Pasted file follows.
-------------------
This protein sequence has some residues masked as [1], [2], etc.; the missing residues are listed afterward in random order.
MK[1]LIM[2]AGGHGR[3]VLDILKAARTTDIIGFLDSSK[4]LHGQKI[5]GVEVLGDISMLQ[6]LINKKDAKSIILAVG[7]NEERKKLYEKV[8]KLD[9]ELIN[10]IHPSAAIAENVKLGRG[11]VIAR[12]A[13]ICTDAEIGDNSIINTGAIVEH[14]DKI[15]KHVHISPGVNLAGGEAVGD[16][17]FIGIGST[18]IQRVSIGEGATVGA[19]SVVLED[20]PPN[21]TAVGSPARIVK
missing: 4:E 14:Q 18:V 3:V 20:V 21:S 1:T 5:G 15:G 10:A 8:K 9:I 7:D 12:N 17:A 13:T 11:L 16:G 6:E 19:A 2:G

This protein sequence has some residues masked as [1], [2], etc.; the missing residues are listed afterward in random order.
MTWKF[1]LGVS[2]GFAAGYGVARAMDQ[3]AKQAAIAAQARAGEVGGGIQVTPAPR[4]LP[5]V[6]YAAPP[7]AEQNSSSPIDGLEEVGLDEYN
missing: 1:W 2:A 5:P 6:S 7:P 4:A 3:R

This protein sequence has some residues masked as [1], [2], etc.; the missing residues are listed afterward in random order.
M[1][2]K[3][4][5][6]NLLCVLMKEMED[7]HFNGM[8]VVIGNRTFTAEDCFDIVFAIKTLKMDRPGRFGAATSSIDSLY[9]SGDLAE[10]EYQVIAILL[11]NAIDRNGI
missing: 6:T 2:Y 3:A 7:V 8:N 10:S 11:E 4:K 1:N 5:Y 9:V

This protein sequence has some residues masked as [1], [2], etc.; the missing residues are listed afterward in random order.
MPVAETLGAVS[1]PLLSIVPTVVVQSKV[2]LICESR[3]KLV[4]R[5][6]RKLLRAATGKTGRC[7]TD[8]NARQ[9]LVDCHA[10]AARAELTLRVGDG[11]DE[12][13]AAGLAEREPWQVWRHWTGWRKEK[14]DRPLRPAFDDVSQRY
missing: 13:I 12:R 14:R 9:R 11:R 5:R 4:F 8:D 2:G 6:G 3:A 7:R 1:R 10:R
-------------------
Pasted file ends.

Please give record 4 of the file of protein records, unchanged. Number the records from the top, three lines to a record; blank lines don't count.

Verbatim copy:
This protein sequence has some residues masked as [1], [2], etc.; the missing residues are listed afterward in random order.
MPVAETLGAVS[1]PLLSIVPTVVVQSKV[2]LICESR[3]KLV[4]R[5][6]RKLLRAATGKTGRC[7]TD[8]NARQ[9]LVDCHA[10]AARAELTLRVGDG[11]DE[12][13]AAGLAEREPWQVWRHWTGWRKEK[14]DRPLRPAFDDVSQRY
missing: 13:I 12:R 14:R 9:R 11:R 5:R 4:F 8:D 2:G 6:G 3:A 7:R 1:R 10:R